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This sentence doesn't need a comma after "heat":

The stuffy heat made him nauseous.

This needs one:

The muggy air, stuffy heat, made him nauseous.

Because we included "the muggy air."

Is this comma placement correct? What's the general rule?

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    Strictly speaking your second example isn't "grammatical / syntactically valid" anyway, so it doesn't necessarily mean much to pronounce on whether the final comma should be present or not. Bear in mind that although your specific example only has two items in the "list", this particular stylised / literary form would often include at least three elements. Whatever - for ease of parsing, I suggest that you should always include that final "Oxford comma". Ignore anyone suggesting it's "optional" - in this exact context, it's effectively required. May 28, 2020 at 14:46
  • (By which I mean to imply that the "general rule" is it's a stylistic preference whether to include a comma after the final item in a list. But that general principle doesn't apply to this specific case.) May 28, 2020 at 14:48

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The example you give would be typical of speech, but not good written English. The phrase "stuffy heat" seems to have no function. It isn't linked to the rest of the sentence in any way.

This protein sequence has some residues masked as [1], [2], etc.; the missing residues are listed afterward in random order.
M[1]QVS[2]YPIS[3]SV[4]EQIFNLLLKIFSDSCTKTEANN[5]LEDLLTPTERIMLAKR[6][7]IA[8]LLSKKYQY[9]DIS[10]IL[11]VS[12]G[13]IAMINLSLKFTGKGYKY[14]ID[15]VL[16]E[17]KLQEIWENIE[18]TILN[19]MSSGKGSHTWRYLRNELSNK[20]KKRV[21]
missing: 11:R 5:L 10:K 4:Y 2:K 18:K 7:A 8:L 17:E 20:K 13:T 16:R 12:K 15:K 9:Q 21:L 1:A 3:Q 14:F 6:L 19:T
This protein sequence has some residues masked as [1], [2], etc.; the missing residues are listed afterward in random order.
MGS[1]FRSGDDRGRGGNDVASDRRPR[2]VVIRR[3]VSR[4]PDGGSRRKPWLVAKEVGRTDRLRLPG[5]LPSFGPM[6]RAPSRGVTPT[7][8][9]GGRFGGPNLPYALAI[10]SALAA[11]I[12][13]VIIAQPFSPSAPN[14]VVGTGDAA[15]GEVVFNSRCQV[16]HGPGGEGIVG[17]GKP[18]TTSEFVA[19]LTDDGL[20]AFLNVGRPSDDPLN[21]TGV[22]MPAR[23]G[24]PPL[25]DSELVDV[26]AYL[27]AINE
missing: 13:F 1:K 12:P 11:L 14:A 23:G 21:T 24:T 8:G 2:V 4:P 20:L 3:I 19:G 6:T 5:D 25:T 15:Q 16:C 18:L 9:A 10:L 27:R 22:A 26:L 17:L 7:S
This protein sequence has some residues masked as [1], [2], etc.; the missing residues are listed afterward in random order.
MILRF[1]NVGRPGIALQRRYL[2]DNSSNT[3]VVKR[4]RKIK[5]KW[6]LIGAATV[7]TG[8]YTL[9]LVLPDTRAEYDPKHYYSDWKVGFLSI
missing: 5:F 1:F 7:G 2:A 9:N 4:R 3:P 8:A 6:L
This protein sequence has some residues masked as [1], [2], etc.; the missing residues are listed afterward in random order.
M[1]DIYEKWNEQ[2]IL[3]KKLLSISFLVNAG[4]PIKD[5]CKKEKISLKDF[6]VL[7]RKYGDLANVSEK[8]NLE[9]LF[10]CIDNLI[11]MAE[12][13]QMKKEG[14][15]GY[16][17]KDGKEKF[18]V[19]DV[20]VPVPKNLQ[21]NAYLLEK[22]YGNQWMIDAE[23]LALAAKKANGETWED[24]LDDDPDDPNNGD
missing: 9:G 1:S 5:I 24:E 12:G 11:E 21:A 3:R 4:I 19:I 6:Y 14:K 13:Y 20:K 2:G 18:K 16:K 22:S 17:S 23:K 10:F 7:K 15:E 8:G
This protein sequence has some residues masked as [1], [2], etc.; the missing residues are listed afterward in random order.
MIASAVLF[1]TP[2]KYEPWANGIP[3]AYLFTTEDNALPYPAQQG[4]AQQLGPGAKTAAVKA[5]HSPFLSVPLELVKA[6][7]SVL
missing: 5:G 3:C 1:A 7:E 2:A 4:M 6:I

You should write:

The muggy air and stuffy heat made him nauseous. (or nauseated if you want to use the prescribed adjective)

There are no commas required.

With a list of three or more items, then you separate with commas:

The muggy air, stuffy heat, and smell of dung made him nauseous.

(I've used an Oxford comma, though it is optional, and proscribed by some)

In speech you are more likely to get inserted phrases, not part of a list but just added in as an extra or to give an example. When transcribing speech you can use round brackets:

The muggy air (stuffy heat) made him nauseous.

Using parenthesis—or dashes—to represent this in writing is clearer than using commas.

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    Using dashes here would also work. May 28, 2020 at 20:34

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